Forster says he and his team have anecdotal evidence of some DFI investments having the opposite effect: crowding out private investment. One of the organizations’ key recommendations focuses on DFI’s catalytic impacts, “so that stakeholders can verify that DFI resources are being directed to areas in the most efficient and effective manner possible.”
Annual development finance allocations for private sector initiatives alone have grown more than six-fold in the past two decades, up from $12 billion in 2000. Those budgets are expected to increase on the back of reviews that institutions like the World Bank and the U.K.’s British International Investment are undergoing around the efficiency, management and impact of their funds.
“We need a lot more transparency on what they’re doing in order to know whether these reforms will be successful,” says Forster.
Multilateral development institutions, and the Asia and African Development Banks in particular, have better impact management practices and transparency than bilateral institutions. That’s because they’re under more scrutiny because they have multiple international shareholders, explains Forster. “Also, a lot of the multilateral institutions have been featured in our Aid Transparency Index for the past 12 years, so they have better transparency systems and processes in place already.”
Another bright spot is the increasing sophistication of DFIs’ impact measurement frameworks. The IFC has developed one system, called the Anticipated Impact Measurement and Monitoring, or AIM. The U.S.’s DFC uses its own Impact Quotient system. Other institutions have developed or adopted other systems for measuring and monitoring the impact of their investments.
Where they fall short, however, is disclosing project-level impact data. The worst-performing institutions in the Index – the Asian Infrastructure Investment Bank; the Development Bank of Latin America, or CAF; the Swiss International Fund for Emerging Markets; Sweden’s Swedfund; and the Islamic Corporation for Development of the Private Sector – scored less than five points out of a possible 25, largely because they don’t provide any project-level impact disclosures. (The African Development Bank, by contract, scored nearly 18 points.)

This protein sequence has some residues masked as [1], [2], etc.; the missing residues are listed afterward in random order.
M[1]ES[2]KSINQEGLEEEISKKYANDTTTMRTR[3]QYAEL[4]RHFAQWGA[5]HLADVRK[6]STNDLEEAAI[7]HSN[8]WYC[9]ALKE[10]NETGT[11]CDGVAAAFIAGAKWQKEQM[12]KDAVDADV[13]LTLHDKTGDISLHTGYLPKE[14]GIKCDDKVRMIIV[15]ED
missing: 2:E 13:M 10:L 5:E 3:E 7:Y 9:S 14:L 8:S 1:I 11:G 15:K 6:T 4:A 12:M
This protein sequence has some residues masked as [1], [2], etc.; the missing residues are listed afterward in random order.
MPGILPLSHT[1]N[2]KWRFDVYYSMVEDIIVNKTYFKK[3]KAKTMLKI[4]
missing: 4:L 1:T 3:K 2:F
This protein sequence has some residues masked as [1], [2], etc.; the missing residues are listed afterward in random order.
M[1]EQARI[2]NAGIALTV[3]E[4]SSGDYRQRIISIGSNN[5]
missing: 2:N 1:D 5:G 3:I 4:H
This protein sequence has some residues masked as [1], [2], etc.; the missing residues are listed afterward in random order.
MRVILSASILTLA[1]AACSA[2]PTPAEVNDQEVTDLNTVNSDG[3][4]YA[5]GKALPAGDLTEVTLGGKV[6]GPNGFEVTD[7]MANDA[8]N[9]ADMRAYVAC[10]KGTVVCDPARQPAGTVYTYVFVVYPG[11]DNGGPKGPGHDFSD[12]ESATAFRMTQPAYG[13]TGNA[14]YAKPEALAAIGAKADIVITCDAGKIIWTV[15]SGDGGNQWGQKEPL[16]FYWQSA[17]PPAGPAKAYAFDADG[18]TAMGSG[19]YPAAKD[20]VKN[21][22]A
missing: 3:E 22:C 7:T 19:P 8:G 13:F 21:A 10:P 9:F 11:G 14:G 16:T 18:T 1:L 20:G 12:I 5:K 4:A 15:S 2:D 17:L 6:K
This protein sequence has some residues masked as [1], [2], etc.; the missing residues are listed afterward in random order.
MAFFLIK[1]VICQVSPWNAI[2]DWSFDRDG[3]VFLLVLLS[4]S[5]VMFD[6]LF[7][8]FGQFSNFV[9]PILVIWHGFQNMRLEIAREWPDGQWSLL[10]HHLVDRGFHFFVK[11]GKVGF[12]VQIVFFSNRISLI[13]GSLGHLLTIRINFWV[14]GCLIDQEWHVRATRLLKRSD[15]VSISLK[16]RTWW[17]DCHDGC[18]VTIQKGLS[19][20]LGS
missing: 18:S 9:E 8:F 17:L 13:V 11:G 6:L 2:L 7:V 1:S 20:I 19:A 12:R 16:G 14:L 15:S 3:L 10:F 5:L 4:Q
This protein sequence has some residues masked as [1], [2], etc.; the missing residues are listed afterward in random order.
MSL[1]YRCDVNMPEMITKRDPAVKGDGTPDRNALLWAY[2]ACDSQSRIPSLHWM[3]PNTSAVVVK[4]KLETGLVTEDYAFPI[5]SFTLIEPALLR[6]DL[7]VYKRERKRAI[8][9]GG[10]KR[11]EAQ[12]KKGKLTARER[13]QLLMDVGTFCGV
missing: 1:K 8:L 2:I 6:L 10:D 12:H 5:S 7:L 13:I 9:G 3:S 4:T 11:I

Often the excuse, says Forster, is that they cannot disclose such information because of commercial confidentiality reasons. “There are few instances where commercial confidentiality is a genuine constraint,” he says.
What’s more, Publish What You Fund found that half of DFIs consistently report impact results for public-focused investments. “Other DFIs should be expected to follow suit” for their private sector-focused portfolios, the report states.
Both Publish What You Fund and DFIs see the DFI Transparency Index as a baseline for improvement.
“The IFC believes that transparency and accountability are fundamental to fulfilling its development mandate. While we are very pleased with our Index ranking, we recognize that there is more work to be done,” a spokeswoman for the IFC tells ImpactAlpha. “We welcome initiatives that encourage transparency and we remain focused on working with our peers to ensure greater alignment in disclosure practices.”
Forster says he’s optimistic that DFIs’ transparency will improve. “They didn’t have to engage with us on this. But they realize that there’s a general opportunity—and corollary risk—around knowing what they’re doing and learning from it.”
The report notes that the DFC in the U.S., for example, has been highly responsive to gathering and improving the information available over several phases of the Index’s research alone, “indicating that improvements to transparency can be made in relatively short timeframes.”
“Mobilizing private capital is central to DFC’s mission and is in the first clause of the BUILD Act,” says the DFC’s Elizabeth Boggs Davidsen, referring to the 2018 legislation overhauling U.S. international development finance agencies.
“The first step DFC did was to ensure that we are rigorously and systematically measuring the private capital mobilized for every deal that comes through DFC’s doors,” she explains. The organization has also created a dedicated impact measurement team and has adopted impact measurement guidelines from the Organization for Economic Co-operation and Development.
Publish What You Fund’s DFI Transparency Index is an evolution of the organization’s work on development aid transparency. The nonprofit has published its donor-focused Aid Transparency Index for the past 12 years. As international aid budgets have shrunk and development finance budgets have increased, however, the organization recognized a need for better visibility into how such publicly-funded institutions were directing their capital and the local and market-based impact it has.
Forster and his team dedicated four years to building up the Index’s methodology and first cut of research, in partnership with civil society organizations, think tanks and the DFIs themselves.
“We focused on what people need and what is practical and feasible for organizations to provide,” says Forster. “Achieving 100 is an ambitious goal, but we truly believe it’s achievable.”